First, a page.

Until 20 January, and coinciding with the Lee Miller and Surrealism in Britain show, the Hèlia Dones women’s collective is offering Signs of Identity, an exhibition of self-portraits. The project came out of a long process of introspection and learning; the result is both therapeutic and liberating.
The view through a camera lens is liberating. It amazes us as a tool for creating and as a vehicle for narrating experiences and expressing feelings. When you hold a camera, you are struck by its ability to zoom in and out, a metaphor of delving into yourself while also pulling back to gain some distance on your concerns – often very necessary for understanding, processing, and moving on.
Through these almost magical lenses I look at our group of twelve women – those who together have experienced this enlightening photography workshop under the guidance of two brilliant master photographers: Eugenia Ortíz and Mon Casas, from CliCme, at the Fundació Joan Miró, thanks to the initiative of Montse Quer, the head of the museum’s accessibility department. And I see the following:
Our stories are all very different. You could say that the common denominator which brings us together is having suffered some sort of discrimination for being women. In some cases, that discrimination has been manifested through physical violence; in others, it is reflected in something as simple as not respecting our “only yes means yes,” or in scorn or disdain at our workplace. Nonetheless, and in spite of that, this discrimination brings all of us women together, as is also true of certain ethnic groups, certain social classes and certain ways of loving. We live in societies which operate hierarchically and exploitatively, and therefore few people are spared from this dominating structure that breeds hatred towards those who are different or who break the mould – and sometimes even towards ourselves. After all, aren’t we all different?
Therefore, I believe it’s best to think that what brings this group of women together is our courage. Our resilience. Our desire to feel better about ourselves and about the world. The strength we have shown by approaching the Hèlia Dones association to seek support – because, contrary to what people often think, you have to be very strong to ask for help, and you have to have a lot of self-esteem to accept a helping hand and words of encouragement.
I look at us through the lens, but I don’t see objects. I see rich, complex personalities, gazes that are different from my own, that inspire me to face difficulties with a calmer attitude. I see individuals with a striking capacity to create, to feel, to express, to give and receive warmth, and also to generate and acquire new knowledge. And, honestly, I feel very sorry for those who are poor inside, those who have been unable to perceive all this beauty and have treated us badly.
It’s hard to understand. Maybe their lenses were not well focused (it isn’t always easy to see things clearly in life). When I turn the focus ring and strike that balance where I can capture every last detail of what I want to show in an image, what I see in the women I photograph are vibrant colours which elicit nothing but admiration and gratitude in me.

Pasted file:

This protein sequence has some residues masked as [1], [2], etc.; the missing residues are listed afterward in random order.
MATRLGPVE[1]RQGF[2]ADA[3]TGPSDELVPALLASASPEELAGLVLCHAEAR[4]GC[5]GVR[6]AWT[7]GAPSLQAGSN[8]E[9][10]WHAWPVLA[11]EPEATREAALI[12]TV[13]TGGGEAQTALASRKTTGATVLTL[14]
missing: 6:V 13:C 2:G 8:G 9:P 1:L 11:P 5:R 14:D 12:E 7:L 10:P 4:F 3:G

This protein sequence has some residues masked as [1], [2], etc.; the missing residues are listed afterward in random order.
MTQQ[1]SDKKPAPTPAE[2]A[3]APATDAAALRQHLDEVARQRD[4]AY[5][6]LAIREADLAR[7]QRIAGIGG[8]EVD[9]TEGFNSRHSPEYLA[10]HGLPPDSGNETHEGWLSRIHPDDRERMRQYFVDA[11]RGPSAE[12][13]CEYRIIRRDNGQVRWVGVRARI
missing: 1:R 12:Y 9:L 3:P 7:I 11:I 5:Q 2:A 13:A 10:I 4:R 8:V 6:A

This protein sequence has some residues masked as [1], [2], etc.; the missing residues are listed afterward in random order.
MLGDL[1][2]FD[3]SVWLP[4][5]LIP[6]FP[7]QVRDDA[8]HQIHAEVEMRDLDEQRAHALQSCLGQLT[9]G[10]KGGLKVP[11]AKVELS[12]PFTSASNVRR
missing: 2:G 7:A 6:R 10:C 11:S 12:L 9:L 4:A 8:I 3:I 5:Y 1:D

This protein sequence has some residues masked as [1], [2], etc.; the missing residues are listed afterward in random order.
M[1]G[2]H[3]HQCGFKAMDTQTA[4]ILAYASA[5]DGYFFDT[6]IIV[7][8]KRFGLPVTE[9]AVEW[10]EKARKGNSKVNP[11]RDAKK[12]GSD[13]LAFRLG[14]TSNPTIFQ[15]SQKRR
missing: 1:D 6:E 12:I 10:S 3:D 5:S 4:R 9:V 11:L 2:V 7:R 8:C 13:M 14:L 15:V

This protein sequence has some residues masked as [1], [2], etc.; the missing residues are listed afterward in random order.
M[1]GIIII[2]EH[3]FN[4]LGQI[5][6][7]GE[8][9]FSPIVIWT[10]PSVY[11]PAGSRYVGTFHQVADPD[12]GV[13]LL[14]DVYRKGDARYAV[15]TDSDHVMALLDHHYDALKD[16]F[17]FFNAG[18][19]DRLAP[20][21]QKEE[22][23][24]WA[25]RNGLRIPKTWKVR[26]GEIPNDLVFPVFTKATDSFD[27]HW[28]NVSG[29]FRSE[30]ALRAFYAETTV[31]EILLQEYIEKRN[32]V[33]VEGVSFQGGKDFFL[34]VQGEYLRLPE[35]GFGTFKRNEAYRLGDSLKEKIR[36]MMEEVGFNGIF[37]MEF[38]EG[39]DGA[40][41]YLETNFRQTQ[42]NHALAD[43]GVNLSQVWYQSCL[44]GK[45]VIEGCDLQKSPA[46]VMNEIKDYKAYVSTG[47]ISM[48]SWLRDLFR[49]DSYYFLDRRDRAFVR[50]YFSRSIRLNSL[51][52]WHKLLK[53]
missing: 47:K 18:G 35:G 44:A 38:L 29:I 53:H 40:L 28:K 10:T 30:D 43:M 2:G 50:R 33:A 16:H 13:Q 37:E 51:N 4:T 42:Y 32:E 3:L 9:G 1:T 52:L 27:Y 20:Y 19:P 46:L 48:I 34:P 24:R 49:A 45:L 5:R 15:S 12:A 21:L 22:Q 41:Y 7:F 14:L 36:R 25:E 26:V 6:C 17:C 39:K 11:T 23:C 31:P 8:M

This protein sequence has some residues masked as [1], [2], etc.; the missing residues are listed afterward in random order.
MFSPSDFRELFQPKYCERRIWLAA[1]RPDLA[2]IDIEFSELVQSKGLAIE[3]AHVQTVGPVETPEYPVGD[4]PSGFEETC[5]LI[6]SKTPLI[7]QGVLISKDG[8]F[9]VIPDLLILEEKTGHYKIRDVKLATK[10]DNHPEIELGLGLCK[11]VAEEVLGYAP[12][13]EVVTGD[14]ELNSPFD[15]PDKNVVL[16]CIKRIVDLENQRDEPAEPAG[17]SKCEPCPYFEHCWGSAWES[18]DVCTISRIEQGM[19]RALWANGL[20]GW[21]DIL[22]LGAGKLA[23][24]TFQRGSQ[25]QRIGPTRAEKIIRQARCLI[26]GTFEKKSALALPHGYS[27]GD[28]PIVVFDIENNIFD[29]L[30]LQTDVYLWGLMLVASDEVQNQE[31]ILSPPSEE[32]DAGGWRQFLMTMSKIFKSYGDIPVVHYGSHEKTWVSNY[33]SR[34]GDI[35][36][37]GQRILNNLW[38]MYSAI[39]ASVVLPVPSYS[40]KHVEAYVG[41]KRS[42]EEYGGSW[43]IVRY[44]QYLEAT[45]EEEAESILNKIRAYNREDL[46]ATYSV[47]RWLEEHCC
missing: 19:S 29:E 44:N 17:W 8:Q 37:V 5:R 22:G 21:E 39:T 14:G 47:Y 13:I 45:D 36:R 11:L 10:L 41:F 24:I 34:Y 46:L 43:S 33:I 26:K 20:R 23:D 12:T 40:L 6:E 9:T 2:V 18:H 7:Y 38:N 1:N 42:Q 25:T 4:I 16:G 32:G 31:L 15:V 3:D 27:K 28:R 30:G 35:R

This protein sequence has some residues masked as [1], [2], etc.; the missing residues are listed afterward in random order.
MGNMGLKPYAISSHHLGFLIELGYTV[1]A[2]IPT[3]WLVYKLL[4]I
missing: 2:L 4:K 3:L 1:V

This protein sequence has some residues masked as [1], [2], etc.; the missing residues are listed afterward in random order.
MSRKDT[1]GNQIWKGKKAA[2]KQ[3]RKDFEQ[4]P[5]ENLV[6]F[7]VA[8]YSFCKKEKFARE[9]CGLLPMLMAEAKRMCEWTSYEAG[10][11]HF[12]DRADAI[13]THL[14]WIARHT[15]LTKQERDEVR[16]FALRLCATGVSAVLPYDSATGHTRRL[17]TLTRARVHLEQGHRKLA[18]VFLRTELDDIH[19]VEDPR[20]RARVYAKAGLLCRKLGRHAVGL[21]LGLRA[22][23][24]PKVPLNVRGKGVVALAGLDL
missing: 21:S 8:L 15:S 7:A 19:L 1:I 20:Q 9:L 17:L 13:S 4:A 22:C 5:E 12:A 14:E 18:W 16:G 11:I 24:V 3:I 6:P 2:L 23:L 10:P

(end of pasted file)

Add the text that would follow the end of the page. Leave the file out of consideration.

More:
This project, born from a group of women, by and for women, lasted seven weeks. In a sense, the workshop has changed our lives in a variety of ways. Through the camera lens, we have realized that life can be seen from many different angles, that it takes on tones and contrasts depending on the light you have, and that you have to find the right moment and notice the smallest details – the ones that allow you to live in the present, reflect, feel the storm and then the calm, and see the beautiful things surrounding you.
Learning to tap these artistic resources can be very useful for facing the times when you feel in the dark, when you can barely see a thing, when you are alone and afraid. They are situations that are difficult to remove yourself from, and it is excellent to have tools that allow you to express yourself, process pain before it festers, and pursue new paths.
In addition, projects like this are essential for generating networks of women in similar situations. Even if you don’t know any of the others – and each of us is different – when we’re together, we’re bound by a strength and support that we didn’t have before.
In this respect, it is important to point out that this project by the Fundació Miró was carried out with a focus on team work and cooperation. In fact, its approach is even reflected in the outcome of the exhibition: for example, the space assigned for each one of the women’s images is made up of photographs taken by themselves, but also of the viewpoints of their fellow participants. The beautiful result on display reflects this way of working, in which we have woven together our individual qualities to achieve one common goal: the exhibition.
Joy, companionship, looking forward to the day of the workshop, and wishing that this wonderful experience would never end are only some of the many feelings that have surfaced. And although everything has a beginning and an end, we are left with the fertile seed of something as beautiful as falling in love with a camera. And there is no turning back on that.
We hope that in the future many more women can enjoy the experience of this workshop, which has left a lifelong, indelible mark on the lives of these twelve women.